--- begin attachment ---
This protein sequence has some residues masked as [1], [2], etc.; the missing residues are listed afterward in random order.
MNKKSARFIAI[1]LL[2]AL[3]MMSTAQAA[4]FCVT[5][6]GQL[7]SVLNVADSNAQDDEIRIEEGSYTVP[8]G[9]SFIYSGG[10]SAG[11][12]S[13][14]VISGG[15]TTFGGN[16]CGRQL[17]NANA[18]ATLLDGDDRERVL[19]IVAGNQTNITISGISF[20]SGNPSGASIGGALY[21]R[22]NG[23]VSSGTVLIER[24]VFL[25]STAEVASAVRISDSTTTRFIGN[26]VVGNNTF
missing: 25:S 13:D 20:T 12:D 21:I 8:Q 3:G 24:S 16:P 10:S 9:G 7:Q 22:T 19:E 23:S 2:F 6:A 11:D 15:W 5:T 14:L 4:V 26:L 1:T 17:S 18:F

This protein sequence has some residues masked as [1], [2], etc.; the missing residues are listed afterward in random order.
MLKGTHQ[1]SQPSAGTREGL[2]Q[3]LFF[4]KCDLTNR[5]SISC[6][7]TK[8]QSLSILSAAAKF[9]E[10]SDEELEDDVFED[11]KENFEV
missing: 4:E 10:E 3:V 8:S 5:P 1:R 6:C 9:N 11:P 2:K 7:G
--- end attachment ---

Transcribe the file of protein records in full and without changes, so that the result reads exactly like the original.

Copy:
This protein sequence has some residues masked as [1], [2], etc.; the missing residues are listed afterward in random order.
MNKKSARFIAI[1]LL[2]AL[3]MMSTAQAA[4]FCVT[5][6]GQL[7]SVLNVADSNAQDDEIRIEEGSYTVP[8]G[9]SFIYSGG[10]SAG[11][12]S[13][14]VISGG[15]TTFGGN[16]CGRQL[17]NANA[18]ATLLDGDDRERVL[19]IVAGNQTNITISGISF[20]SGNPSGASIGGALY[21]R[22]NG[23]VSSGTVLIER[24]VFL[25]STAEVASAVRISDSTTTRFIGN[26]VVGNNTF
missing: 25:S 13:D 20:T 12:D 21:I 8:Q 3:G 24:S 16:P 10:S 9:G 7:Q 22:T 19:E 23:S 2:F 6:A 11:D 15:W 5:T 14:L 4:V 26:L 1:T 17:S 18:F

This protein sequence has some residues masked as [1], [2], etc.; the missing residues are listed afterward in random order.
MLKGTHQ[1]SQPSAGTREGL[2]Q[3]LFF[4]KCDLTNR[5]SISC[6][7]TK[8]QSLSILSAAAKF[9]E[10]SDEELEDDVFED[11]KENFEV
missing: 4:E 10:E 3:V 8:S 5:P 1:R 6:C 9:N 11:P 2:K 7:G